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Subject And the first ISO Prize goes to...
Writer URS Vietnam Date 2013-10-01 View 19850
by Katie Bird on 20 September 2013

About the ISO Prize

The ISO Prize was set up to recognise individuals who promote the use and understanding of ISO standards. However, the new award has a unique characteristic that sets it apart: It is designed specifically for people who don't work in ISO, a member body or a technical committee.

The idea was suggested by ISO past-President Boris Aleshin, as a way to say thank you to the individuals who help promote the use of standards, but who do not always get the recognition they deserve.

As Aleshin explained when he presented the prize, "During my time as your President, in 2011 and 2012, I saw just how much we rely on the thousands of people around the World who do not work within the ISO system, but who promote the use of ISO standards…. But I felt that this work, which is so critical to the success of our system, often went unnoticed."

The first ISO Prize was awarded earlier this week to Hulda Oliveira Giesbrecht for her work with small businesses in Brazil.

Opening up the world of standards was a key theme at this year's ISO General Assembly in St Petersburg. Many of the discussions focused on how we can help people both to use standards and get involved in their development, and Hulda was rewarded for doing just that.

She was recognized for her work with micro and small enterprises (MSEs) in Brazil, through the non-profit organization Sebrae where she works as a technical analyst.

Hulda Oliveira Geisbrecht and Boris Aleshin with the ISO Prize certificate Hulda Oliveira Giesbrecht receives the ISO Prize from Past President Boris Aleshin.

Sebrae's mission is to help improve the competitiveness of small businesses and to foster entrepreneurship. The goal is to strengthen the national economy as small businesses make up 99% of all Brazilian enterprises and contribute to 25% of the country's GDP. The organization provides support on many levels, for example with information technology and accessing finances. However, the project Hulda has been leading over the past few years concentrates on access to innovation and technology, through standards.

Access to technical knowledge

For Hulda, one of the biggest challenges for MSEs in Brazil is access to technical knowledge and this is where she believes standards can help.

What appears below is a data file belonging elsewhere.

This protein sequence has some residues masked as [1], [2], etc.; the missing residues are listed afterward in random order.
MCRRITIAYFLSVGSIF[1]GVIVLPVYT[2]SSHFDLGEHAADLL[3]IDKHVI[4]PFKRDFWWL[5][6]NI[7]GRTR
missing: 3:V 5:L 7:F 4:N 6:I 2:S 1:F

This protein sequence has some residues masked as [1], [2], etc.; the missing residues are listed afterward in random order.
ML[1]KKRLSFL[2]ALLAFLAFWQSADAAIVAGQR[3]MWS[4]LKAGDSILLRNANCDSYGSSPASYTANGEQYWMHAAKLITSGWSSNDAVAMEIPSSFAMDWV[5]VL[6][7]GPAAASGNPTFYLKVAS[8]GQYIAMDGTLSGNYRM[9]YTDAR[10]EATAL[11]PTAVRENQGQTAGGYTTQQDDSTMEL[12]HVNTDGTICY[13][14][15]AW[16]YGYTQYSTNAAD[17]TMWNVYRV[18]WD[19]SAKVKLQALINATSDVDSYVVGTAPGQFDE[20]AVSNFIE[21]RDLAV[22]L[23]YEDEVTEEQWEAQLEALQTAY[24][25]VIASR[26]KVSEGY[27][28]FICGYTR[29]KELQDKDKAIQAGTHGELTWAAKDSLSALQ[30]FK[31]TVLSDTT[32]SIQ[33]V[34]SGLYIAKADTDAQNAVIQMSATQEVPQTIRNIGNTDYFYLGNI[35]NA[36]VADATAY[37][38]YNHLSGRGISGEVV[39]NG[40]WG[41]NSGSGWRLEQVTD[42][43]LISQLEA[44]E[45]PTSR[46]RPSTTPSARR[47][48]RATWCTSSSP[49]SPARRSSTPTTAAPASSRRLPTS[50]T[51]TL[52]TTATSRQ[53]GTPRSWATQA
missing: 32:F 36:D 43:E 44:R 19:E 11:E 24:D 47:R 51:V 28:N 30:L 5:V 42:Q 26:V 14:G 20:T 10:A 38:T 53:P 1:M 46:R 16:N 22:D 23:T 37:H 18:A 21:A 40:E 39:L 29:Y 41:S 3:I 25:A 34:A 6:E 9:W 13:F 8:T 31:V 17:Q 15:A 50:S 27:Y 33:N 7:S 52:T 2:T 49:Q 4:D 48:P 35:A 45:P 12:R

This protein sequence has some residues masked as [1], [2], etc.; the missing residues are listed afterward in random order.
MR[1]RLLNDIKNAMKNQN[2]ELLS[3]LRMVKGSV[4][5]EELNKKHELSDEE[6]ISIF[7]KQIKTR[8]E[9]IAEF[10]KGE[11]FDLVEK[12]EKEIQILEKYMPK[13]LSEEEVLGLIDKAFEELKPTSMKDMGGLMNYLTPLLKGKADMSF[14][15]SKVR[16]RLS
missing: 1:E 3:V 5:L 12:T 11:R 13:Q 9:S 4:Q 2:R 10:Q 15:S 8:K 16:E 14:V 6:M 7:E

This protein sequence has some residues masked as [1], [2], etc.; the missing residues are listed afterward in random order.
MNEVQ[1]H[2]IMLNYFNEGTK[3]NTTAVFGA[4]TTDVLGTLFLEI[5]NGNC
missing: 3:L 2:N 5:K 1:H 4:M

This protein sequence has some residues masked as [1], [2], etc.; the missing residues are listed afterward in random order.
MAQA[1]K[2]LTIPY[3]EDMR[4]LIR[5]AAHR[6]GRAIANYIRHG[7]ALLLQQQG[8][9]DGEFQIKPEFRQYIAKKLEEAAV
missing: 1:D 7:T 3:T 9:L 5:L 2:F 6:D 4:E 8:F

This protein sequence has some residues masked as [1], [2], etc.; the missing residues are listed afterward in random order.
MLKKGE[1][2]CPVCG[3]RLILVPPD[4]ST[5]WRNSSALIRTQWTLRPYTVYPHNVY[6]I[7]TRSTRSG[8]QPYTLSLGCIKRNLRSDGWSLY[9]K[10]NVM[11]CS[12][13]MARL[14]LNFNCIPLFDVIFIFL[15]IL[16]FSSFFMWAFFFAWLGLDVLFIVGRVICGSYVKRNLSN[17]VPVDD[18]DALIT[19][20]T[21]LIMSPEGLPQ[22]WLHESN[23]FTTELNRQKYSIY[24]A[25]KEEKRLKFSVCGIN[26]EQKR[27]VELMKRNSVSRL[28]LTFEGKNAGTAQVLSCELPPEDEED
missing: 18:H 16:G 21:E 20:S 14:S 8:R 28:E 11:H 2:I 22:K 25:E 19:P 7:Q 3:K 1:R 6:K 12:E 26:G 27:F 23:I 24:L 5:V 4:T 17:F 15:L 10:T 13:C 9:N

"Standards represent the cutting edge of technical knowledge. If MSEs can have access to these documents and know how to use them, they can bring this knowledge into their business," she explained, after the awards ceremony. But, she said, standards do not always address the sector specific needs of MSEs and they find it difficult to get involved in the process in order to shape it.

Therefore, five years ago Sebrae (working with ISO's Brazilian member ABNT) established a project to help MSEs better understand the benefits of using standards, identify their standardization needs and help them to get involved in their development.

This project resulted in the identification of new areas of work and the establishment of 10 new project committees in ABNT to develop standards that address the sector specific needs of MSEs, she explained.

Giving an example, she highlighted work that had been done to improve the efficiency of bee keeping and honey production.

"We started talking to people in the bee keeping sector and saw that there were questions about how to make beehives, for example which type of wood to use, and the size and shape of the hives. Working together, we defined the most efficient way of making these hives. This knowledge is now available to bee keepers around the country, in the form of a standard. Now, funds some Brazilian banks give out to farmers to support their activities are tied to using this new standard. We have seen the honey yield go up significantly since introducing this standard," she explained.

Support in implementing standards

In addition, Hulda has been looking at how to support MSEs to use standards, as she believes they can sometimes be challenging for small companies to apply. "At the moment we are working with the hospitality sector to help them put in place food safety management systems, in preparation for the World Cup which will be held in Brazil," she said.

"ISO 22000 can be difficult for very small enterprises to implement. So, we are working with hotels, bars and restaurants to help them, making the standard more accessible."

Taking these actions international

As part of the award, Hulda will receive 20000 Swiss francs in order to finance a future project for MSEs. Within this project she aims to take the benefits of her work with Sebrae in Brazil onto the international stage. Over the next year, she will research similar initiatives in other countries with the aim of establishing guidelines to encourage and support small businesses in developing and using standards.

The findings of this one year project, and any recommendations, will be presented at next year's General Assembly held in Rio de Janeiro, Brazil.

Source: http://www.iso.org/iso/home/news_index/news_archive/news.htm?refid=Ref1781
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